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Business connects island farmers and chefs
A new business is working to connect farmers with chefs to help put island-grown foods on the menus at regional restaurants.
WhidbeyFarm2Chef has made this simple concept its mission in an effort to promote sustainable farming and local agriculture.
As an agricultural distribution network, WhidbeyFarm2Chef will serve as a clearinghouse where producers can market their products to be delivered to local and regional chefs. It will help farmers focus on farming and chefs on cooking, said Vito Zingarelli, founder of WhidbeyFarm2Chef.
As a first exchange between farmers and restaurateurs, Matt Costello, chef at The Inn at Langley, will host a producers dinner Monday at his Chefs Kitchen Restaurant at the inn.
Costello will use locally-raised farm products to prepare dinner for more than two dozen island farmers.
Other chefs have agreed to prepare a course for the dinner, including Paul Sarkis of Village Pizzeria in Langley, Susan Vanderbeek of Oystercatcher in Coupeville and Tim Goeken of Island Chef in Langley.
Costello he knows there are many more farmers across the island who could supply The Chefs Kitchen Restaurant. By helping organize the event, hell have an opportunity to meet more farmers and participating in the exchange will help strengthen the island community.
The economic cycle is what Im talking about, Costello said. This is about keeping the area viable. It just makes sense to have a vibrant economy of locals.
Prices of island-grown foods may be higher when looking at the price of an individual piece of produce, but Zingarelli said chefs have told him that fresher, higher-quality foods produced just a few miles from the restaurants keep their quality longer, so there is less waste. That makes paying a higher unit price worthwhile, he said.
Also, Whidbey Island, and South Whidbey especially, has a strong market for organic, high-quality foods.
The dinner is a testing ground for WhidbeyFarm2Chef. And Zingarelli has been part of an ad hoc group providing leadership on agricultural profitability, sustainability and land stewardship issues for the island community.
Its a community building event, he said, adding that the exchange between producers and chefs will hopefully help both of the important island industries.
Its the first step solving local issues locally, Zingarelli said. Its the right thing to do. Its imperative that we go this direction.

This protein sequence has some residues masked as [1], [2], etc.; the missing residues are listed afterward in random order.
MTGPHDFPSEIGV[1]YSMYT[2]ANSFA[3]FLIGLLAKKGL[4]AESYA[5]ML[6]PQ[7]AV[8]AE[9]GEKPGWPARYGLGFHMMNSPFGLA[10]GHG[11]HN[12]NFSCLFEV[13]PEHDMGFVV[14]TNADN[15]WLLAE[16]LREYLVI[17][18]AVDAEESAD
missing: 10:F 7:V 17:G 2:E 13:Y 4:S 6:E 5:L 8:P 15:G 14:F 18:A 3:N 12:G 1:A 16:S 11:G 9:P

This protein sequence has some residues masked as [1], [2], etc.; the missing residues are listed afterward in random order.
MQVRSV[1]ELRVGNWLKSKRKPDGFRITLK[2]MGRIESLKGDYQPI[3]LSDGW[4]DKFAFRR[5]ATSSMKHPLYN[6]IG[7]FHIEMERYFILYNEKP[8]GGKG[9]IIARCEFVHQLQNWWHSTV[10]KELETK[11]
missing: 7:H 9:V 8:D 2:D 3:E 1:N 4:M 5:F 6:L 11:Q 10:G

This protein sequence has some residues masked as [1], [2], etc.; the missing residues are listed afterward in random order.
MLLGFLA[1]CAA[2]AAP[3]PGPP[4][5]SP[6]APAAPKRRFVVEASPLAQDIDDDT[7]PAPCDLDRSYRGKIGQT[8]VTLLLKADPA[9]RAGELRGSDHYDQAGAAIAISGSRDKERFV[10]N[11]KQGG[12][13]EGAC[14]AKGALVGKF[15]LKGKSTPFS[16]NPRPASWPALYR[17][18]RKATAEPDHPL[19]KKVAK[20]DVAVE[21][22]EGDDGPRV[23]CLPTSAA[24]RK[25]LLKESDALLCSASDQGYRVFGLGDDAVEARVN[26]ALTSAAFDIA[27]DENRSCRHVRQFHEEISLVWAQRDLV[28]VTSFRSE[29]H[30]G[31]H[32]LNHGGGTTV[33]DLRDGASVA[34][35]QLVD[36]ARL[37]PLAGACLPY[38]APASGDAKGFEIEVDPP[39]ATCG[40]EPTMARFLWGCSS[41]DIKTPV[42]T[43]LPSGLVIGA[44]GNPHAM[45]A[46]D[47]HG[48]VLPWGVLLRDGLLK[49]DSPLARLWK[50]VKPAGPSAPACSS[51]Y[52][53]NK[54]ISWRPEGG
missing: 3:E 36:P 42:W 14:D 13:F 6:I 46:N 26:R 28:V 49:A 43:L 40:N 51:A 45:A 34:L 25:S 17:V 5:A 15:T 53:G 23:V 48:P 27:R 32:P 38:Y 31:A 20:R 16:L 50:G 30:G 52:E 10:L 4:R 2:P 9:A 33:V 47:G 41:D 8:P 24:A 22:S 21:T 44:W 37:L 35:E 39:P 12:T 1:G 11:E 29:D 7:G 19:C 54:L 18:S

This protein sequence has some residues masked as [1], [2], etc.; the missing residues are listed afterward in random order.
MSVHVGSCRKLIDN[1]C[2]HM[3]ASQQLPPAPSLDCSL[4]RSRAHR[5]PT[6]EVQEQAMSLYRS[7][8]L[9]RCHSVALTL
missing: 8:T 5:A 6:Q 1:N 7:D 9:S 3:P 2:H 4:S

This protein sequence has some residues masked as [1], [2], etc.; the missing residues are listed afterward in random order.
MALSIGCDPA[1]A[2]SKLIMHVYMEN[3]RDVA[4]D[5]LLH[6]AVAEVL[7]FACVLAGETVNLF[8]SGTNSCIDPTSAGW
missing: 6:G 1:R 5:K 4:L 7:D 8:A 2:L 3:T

Zingarelli said initially only fruits and vegetables would be offered through the exchange, but the plan is to expand to promote Whidbey Island-raised meat and other produced and foraged products.
Costello said he already uses mostly local seafood, meats, cheeses and produce in his kitchen.
Its about the whole circle of where food comes from, Costello said. There are a lot of different foods that you dont realize are grown right here.
Agriculture has played a large part in the islands history and it is essential that farming remains a critical part of the economy and culture, Zingarelli said.
In recent years, the amount of farmland on the island has dwindled considerably.
In 1997, Island County was home to 389 farms totaling 19,408 acres, according to the U.S. Department of Agriculture.
In just five years, the number of farms decreased 11 percent to 348, and the total acreage dedicated to agriculture declined by 23 percent to 15,018 acres.
Thats alarming, Zingarelli said.
To reverse the trend, farmers need to have a reason to continue farming and expand the amount of land they till. This, in turn, requires farmers to connect with a larger market.
Zingarelli sees a potential market for farm goods in the regions restaurants.
In talking to Whidbey Island chefs and farmers, I learned that they havent connected totally, he said.
Zingarelli said farmers need to be working their land and dont have much time to call local restaurants to push their products.
If the farmer-to-chef concept is a success on Whidbey Island, he wants to connect island farmers and their goods to chefs throughout the Puget Sound region.